Buying IT wisely makes your business more efficient and can reduce your costs. The key is to be clear about what you want it to achieve for your business, now and in the near future.
As well as specifying your requirements, you need to think about which suppliers to use and decide the most cost-effective and flexible way of getting the capabilities you want.
1. Your business needs
Focus first on your business aims
- For example, do you want to improve customer service or move into a new sector?
Think about what you will use your IT system for
Look at your existing systems, both those that use technology and those you do manually. For instance:
- managing your accounts, producing invoices and running payroll;
- keeping track of customer contact details;
- communicating with customers, suppliers and other contacts;
- producing letters, leaflets and other printed material;
- processing sales and stock control;
- online marketing, via a website, social media or other channels;
- allowing your staff to work flexibly.
Are there are processes that could be improved with technology?
- For instance, you could use a customer relationship management (CRM) system to track every contact with customers and improve retention.
- Connecting to supplier systems could allow you to order stock automatically. Electronic invoicing could help you get paid faster.
- Ask employees what they would like to be able to do but find difficult or impossible.
- A local IT supplier or IT consultant may be able to provide suggestions and offer new ideas.
Think about how people in your business communicate at the moment
- You could introduce instant messaging, online chat or collaborative workspaces.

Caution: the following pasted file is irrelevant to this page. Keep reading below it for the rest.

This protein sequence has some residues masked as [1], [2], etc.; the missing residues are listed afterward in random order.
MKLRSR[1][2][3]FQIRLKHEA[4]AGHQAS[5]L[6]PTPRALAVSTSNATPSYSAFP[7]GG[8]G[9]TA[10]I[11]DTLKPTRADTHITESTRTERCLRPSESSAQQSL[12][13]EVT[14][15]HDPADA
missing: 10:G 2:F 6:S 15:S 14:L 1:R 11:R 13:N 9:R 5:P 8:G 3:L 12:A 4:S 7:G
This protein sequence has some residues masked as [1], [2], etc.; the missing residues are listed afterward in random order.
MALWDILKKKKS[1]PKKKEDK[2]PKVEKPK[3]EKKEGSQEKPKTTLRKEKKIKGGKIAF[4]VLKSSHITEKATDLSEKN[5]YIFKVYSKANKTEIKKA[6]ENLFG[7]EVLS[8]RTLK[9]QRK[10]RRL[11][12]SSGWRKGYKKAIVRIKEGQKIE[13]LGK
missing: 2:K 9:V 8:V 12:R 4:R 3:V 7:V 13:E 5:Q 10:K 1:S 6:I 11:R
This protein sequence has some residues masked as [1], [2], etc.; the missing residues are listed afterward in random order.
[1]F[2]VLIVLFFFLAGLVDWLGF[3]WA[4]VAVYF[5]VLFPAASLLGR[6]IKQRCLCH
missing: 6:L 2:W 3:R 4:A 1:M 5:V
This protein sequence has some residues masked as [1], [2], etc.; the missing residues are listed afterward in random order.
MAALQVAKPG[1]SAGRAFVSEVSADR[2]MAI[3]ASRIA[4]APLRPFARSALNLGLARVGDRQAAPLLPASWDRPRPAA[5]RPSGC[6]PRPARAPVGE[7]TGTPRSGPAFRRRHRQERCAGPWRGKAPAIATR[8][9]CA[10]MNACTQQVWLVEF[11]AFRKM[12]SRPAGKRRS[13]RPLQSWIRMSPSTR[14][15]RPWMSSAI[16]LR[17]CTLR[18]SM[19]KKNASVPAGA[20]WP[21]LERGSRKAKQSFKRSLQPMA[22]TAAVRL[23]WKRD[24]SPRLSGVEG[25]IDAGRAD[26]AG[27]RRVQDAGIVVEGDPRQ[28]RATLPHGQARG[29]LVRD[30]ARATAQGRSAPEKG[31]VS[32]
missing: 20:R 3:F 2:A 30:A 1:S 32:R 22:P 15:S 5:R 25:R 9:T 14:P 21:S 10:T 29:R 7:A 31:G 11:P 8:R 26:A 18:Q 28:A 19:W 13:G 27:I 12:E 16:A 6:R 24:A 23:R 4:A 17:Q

- Modern business phone systems work over the internet, using a technology called VoIP (Voice over IP). You may be able to replace standard phones with a VoIP system for extra flexibility.
Consider the potential for flexible and remote working
- Flexible cloud services and powerful mobile devices make it easier than ever for smaller business to implement flexible working.
- It may be possible for you and your staff to work from home, on the move or from client offices.
- Enabling staff to work from home or remotely can increase efficiency, reduce costs and improve morale.
Identify any unusual requirements
- Do you need to run any non-standard software? For instance, some custom software that will only work with certain versions of Windows.
- Does a staff member with a disability need particular hardware or software?
Think about what you might want to do 12-36 months into the future
- It's impossible to plan for all eventualities, but you can build in some flexibility. For example, you may need to add extra capacity as you recruit more employees.
- With some thought, you will be able to add to your system in future, rather than having to start again as your business develops.
Understanding how you want your system to perform will help you (and your supplier) to refine your requirements.
Estimate the volume of work the system will need to handle
- For example, how much data you need to store now and how this might grow in future.
Establish who will be using the system
- How many staff will need to access your IT system?
- Will they need to access it from home or while out and about?
- How computer literate are your employees and what systems are they already experienced with? They may need appropriate training in any case.